TICONDEROGA — It's still OK to use a metal detector in Ticonderoga, as long as you don't dig up what you find.
Following a recent public hearing on a local law that would have banned metal detectors on town property, the Ticonderoga Town Council decided to drop the issue, Supervisor Debra Malaney said.
"No further action is being taken. It's good for us to discuss these things with the public. We had a good, low-key discussion."
About 15 people showed up, she said, and most were opposed to a metal-detector ban.
"We decided existing laws cover this. Surface detecting is OK. You just can't dig."
Current laws on trespassing and theft protect them, she said, and state law prohibits disturbing the ground at parklands, such as Percy Thompson Bicentennial Park.
Metal detectors will locate items such as coins, rings, musketballs and other metallic objects.
A hand-held metal detector is made up of a control box connected by a shaft to a search head, the part that senses metal.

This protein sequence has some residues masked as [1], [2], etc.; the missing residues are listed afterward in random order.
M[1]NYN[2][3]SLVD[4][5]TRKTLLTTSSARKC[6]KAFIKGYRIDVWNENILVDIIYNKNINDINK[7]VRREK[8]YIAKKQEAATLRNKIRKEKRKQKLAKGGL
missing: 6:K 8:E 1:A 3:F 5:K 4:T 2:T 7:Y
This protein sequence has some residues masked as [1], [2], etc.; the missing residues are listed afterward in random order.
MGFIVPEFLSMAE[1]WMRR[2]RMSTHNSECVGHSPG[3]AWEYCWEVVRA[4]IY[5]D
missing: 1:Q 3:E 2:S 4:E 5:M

Owners of the devices sweep the search head in a pattern over the ground until an audible signal indicating metal is generated.
Town Councilman Jeffrey Cook said the use of metal detectors in Ticonderoga was an issue 12 years ago, when Fort Ticonderoga proposed a relics law banning them.
At that time, there had been several instances of treasure-hunters using the detectors at or near fort property.
"It was a major issue then because people were going to the fort and removing things," he said. "They were going metal-detecting there."
The Town Council also decided back then not to pass a local law against the devices, he said, and their usage had fallen off since.
The issue came back recently because Town Clerk Tonya Thompson got calls from people bringing their metal detectors to history-rich Ticonderoga, Malaney said.
"Tonya got one call from someone who said, 'I want to come there to go metal-detecting, and if you say no, show me the law.'"
But the town's parklands are already protected from digging, Malaney said, and someone who pockets an arrowhead or musketball could be prosecuted for theft.
Also, Fort Ticonderoga already bars the use of metal detectors on its property, she said.
Fort Ticonderoga Curator Chris Fox came to the public hearing, Malaney said, and told them the fort would be OK with whatever they decided to do.
"He did say this is a huge issue. So it was good we did this (hearing)."
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